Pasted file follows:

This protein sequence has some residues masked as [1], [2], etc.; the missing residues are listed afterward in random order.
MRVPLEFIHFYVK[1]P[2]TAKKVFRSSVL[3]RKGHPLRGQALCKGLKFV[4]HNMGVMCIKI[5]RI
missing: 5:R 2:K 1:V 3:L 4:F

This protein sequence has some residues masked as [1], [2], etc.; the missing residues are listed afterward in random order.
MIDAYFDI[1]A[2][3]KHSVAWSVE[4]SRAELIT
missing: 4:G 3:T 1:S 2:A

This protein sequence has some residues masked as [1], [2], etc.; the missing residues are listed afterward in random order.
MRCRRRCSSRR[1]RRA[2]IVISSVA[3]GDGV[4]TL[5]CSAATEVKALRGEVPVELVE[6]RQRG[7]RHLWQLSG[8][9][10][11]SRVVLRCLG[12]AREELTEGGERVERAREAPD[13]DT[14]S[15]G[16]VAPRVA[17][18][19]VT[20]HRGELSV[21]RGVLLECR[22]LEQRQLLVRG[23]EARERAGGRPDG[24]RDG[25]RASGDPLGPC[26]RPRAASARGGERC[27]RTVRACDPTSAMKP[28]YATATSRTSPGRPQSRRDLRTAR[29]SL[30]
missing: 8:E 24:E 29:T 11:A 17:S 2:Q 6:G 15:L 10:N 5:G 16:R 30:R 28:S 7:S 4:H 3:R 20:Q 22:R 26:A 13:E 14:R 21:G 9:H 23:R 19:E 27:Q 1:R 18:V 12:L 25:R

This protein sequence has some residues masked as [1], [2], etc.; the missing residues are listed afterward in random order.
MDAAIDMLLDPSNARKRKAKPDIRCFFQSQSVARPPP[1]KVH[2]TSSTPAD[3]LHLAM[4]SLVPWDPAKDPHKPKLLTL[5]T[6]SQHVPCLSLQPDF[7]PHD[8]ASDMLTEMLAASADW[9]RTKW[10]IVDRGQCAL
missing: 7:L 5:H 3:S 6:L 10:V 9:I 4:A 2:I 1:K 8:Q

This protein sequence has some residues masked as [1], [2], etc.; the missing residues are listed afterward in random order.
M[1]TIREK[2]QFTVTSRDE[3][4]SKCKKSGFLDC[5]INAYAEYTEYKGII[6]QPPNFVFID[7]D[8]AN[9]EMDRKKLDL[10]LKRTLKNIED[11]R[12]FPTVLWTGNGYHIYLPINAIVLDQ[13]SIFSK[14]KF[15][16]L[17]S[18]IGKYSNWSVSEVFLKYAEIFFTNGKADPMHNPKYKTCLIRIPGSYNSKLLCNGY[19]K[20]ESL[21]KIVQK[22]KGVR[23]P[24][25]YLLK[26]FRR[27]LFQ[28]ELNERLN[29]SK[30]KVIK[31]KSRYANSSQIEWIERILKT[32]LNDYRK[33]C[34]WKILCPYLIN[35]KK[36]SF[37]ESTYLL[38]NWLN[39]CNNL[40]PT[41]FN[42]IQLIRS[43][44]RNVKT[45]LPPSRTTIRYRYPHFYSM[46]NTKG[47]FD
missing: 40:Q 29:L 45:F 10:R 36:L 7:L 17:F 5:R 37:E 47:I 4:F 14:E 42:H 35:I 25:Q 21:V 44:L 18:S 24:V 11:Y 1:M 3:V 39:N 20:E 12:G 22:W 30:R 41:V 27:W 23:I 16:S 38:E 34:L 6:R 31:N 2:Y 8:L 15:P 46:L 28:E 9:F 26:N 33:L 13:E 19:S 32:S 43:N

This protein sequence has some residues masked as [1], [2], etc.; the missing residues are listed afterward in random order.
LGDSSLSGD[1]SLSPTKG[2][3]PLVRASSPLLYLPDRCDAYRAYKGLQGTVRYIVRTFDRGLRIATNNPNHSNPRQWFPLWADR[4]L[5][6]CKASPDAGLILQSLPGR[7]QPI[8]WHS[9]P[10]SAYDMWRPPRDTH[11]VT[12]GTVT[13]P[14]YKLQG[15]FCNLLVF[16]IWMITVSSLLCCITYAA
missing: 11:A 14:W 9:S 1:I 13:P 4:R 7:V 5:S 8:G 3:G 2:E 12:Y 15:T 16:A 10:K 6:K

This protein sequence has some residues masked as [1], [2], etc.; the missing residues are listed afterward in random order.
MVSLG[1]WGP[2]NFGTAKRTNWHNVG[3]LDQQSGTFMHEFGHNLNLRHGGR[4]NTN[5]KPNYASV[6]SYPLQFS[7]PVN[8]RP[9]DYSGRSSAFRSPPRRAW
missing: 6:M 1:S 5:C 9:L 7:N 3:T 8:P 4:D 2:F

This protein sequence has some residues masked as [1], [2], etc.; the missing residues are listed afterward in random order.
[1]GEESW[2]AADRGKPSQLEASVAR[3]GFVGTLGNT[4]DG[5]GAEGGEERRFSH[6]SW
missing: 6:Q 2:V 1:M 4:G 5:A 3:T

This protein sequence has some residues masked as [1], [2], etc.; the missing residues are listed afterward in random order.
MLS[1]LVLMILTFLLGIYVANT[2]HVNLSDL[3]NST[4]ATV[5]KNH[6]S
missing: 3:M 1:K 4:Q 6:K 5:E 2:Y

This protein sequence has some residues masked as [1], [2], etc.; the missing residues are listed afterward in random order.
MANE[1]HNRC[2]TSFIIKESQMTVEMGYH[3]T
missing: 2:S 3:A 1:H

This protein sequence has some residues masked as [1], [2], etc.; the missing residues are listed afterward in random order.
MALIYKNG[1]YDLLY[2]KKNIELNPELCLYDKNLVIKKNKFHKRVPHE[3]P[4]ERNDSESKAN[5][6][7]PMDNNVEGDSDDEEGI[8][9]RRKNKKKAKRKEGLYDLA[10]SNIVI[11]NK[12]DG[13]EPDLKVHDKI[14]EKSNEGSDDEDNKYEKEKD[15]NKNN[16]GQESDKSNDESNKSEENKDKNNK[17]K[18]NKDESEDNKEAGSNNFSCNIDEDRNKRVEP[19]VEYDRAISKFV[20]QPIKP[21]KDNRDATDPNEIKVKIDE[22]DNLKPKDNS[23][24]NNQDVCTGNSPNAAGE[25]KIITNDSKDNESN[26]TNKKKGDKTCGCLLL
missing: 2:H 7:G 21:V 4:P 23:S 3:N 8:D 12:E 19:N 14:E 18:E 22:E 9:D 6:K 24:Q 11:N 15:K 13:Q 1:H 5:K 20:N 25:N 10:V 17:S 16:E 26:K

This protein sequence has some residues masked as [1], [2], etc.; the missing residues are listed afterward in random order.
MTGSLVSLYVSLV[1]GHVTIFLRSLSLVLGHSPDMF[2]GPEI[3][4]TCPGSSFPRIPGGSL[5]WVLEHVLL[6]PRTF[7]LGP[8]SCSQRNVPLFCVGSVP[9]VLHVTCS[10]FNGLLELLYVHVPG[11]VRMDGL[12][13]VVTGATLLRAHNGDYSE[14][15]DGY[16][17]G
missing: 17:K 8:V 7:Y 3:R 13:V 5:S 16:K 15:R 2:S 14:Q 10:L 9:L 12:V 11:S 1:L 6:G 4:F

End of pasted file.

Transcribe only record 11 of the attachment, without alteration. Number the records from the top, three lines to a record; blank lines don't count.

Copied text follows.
This protein sequence has some residues masked as [1], [2], etc.; the missing residues are listed afterward in random order.
MALIYKNG[1]YDLLY[2]KKNIELNPELCLYDKNLVIKKNKFHKRVPHE[3]P[4]ERNDSESKAN[5][6][7]PMDNNVEGDSDDEEGI[8][9]RRKNKKKAKRKEGLYDLA[10]SNIVI[11]NK[12]DG[13]EPDLKVHDKI[14]EKSNEGSDDEDNKYEKEKD[15]NKNN[16]GQESDKSNDESNKSEENKDKNNK[17]K[18]NKDESEDNKEAGSNNFSCNIDEDRNKRVEP[19]VEYDRAISKFV[20]QPIKP[21]KDNRDATDPNEIKVKIDE[22]DNLKPKDNS[23][24]NNQDVCTGNSPNAAGE[25]KIITNDSKDNESN[26]TNKKKGDKTCGCLLL
missing: 2:H 7:G 21:V 4:P 23:S 3:N 8:D 12:E 19:N 14:E 18:E 22:E 9:D 6:K 24:Q 11:N 15:K 13:Q 1:H 5:K 20:N 25:N 10:V 17:S 16:E 26:K